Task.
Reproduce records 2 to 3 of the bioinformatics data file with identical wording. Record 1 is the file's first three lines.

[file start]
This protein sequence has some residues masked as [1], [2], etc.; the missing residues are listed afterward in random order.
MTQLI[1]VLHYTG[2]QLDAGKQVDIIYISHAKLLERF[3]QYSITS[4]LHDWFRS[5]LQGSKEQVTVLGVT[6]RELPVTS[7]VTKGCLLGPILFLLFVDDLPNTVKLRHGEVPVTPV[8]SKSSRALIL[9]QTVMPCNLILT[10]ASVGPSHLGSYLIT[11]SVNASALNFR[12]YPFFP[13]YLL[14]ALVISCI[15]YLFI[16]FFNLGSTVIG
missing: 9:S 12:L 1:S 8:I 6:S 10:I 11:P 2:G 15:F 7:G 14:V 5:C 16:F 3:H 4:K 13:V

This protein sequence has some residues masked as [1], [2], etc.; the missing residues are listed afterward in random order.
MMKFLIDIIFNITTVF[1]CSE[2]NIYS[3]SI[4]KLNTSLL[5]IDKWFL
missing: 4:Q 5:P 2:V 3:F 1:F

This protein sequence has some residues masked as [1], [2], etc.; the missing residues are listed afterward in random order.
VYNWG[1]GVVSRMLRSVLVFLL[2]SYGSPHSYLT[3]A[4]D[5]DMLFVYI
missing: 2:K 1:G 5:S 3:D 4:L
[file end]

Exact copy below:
This protein sequence has some residues masked as [1], [2], etc.; the missing residues are listed afterward in random order.
MMKFLIDIIFNITTVF[1]CSE[2]NIYS[3]SI[4]KLNTSLL[5]IDKWFL
missing: 4:Q 5:P 2:V 3:F 1:F

This protein sequence has some residues masked as [1], [2], etc.; the missing residues are listed afterward in random order.
VYNWG[1]GVVSRMLRSVLVFLL[2]SYGSPHSYLT[3]A[4]D[5]DMLFVYI
missing: 2:K 1:G 5:S 3:D 4:L